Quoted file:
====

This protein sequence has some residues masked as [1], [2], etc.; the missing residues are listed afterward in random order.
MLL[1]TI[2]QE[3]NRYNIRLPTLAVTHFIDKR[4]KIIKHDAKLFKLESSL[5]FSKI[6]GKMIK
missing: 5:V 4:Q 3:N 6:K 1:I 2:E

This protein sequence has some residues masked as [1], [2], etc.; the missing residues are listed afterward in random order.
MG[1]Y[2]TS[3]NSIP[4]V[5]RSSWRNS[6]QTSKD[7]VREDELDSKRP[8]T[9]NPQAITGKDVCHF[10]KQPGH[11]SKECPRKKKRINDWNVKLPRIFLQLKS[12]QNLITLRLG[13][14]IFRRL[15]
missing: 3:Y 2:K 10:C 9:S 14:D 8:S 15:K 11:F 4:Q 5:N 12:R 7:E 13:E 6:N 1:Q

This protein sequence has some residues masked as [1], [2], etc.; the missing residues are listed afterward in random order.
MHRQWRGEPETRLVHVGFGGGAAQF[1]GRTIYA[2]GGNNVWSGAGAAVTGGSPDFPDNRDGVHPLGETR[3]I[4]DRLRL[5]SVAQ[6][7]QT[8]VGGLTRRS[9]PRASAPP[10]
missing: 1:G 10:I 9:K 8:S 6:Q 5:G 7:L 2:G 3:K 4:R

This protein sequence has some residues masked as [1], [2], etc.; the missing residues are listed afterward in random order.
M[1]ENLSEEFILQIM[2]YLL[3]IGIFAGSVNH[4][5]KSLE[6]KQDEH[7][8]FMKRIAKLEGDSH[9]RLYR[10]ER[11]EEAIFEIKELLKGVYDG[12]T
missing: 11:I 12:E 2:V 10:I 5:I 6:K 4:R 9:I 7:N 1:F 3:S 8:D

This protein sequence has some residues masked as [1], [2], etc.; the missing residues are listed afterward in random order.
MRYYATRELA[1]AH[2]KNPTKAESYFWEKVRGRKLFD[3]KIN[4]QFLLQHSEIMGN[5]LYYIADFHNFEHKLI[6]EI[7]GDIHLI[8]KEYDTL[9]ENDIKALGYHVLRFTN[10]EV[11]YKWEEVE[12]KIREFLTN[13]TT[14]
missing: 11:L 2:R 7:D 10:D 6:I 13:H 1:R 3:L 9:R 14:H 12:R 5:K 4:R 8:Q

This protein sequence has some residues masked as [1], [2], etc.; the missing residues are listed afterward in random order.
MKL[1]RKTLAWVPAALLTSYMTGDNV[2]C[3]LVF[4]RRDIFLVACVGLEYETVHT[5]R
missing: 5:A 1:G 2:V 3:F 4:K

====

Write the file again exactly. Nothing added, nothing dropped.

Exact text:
This protein sequence has some residues masked as [1], [2], etc.; the missing residues are listed afterward in random order.
MLL[1]TI[2]QE[3]NRYNIRLPTLAVTHFIDKR[4]KIIKHDAKLFKLESSL[5]FSKI[6]GKMIK
missing: 5:V 4:Q 3:N 6:K 1:I 2:E

This protein sequence has some residues masked as [1], [2], etc.; the missing residues are listed afterward in random order.
MG[1]Y[2]TS[3]NSIP[4]V[5]RSSWRNS[6]QTSKD[7]VREDELDSKRP[8]T[9]NPQAITGKDVCHF[10]KQPGH[11]SKECPRKKKRINDWNVKLPRIFLQLKS[12]QNLITLRLG[13][14]IFRRL[15]
missing: 3:Y 2:K 10:C 9:S 14:D 8:S 15:K 11:F 4:Q 5:N 12:R 7:E 13:E 6:N 1:Q

This protein sequence has some residues masked as [1], [2], etc.; the missing residues are listed afterward in random order.
MHRQWRGEPETRLVHVGFGGGAAQF[1]GRTIYA[2]GGNNVWSGAGAAVTGGSPDFPDNRDGVHPLGETR[3]I[4]DRLRL[5]SVAQ[6][7]QT[8]VGGLTRRS[9]PRASAPP[10]
missing: 1:G 10:I 9:K 8:S 6:Q 5:G 7:L 2:G 3:K 4:R

This protein sequence has some residues masked as [1], [2], etc.; the missing residues are listed afterward in random order.
M[1]ENLSEEFILQIM[2]YLL[3]IGIFAGSVNH[4][5]KSLE[6]KQDEH[7][8]FMKRIAKLEGDSH[9]RLYR[10]ER[11]EEAIFEIKELLKGVYDG[12]T
missing: 11:I 12:E 2:V 10:I 5:I 6:K 4:R 9:I 7:N 1:F 3:S 8:D

This protein sequence has some residues masked as [1], [2], etc.; the missing residues are listed afterward in random order.
MRYYATRELA[1]AH[2]KNPTKAESYFWEKVRGRKLFD[3]KIN[4]QFLLQHSEIMGN[5]LYYIADFHNFEHKLI[6]EI[7]GDIHLI[8]KEYDTL[9]ENDIKALGYHVLRFTN[10]EV[11]YKWEEVE[12]KIREFLTN[13]TT[14]
missing: 11:L 2:R 7:D 10:D 6:I 13:H 1:R 3:L 9:R 14:H 12:R 5:K 4:R 8:Q

This protein sequence has some residues masked as [1], [2], etc.; the missing residues are listed afterward in random order.
MKL[1]RKTLAWVPAALLTSYMTGDNV[2]C[3]LVF[4]RRDIFLVACVGLEYETVHT[5]R
missing: 5:A 1:G 2:V 3:F 4:K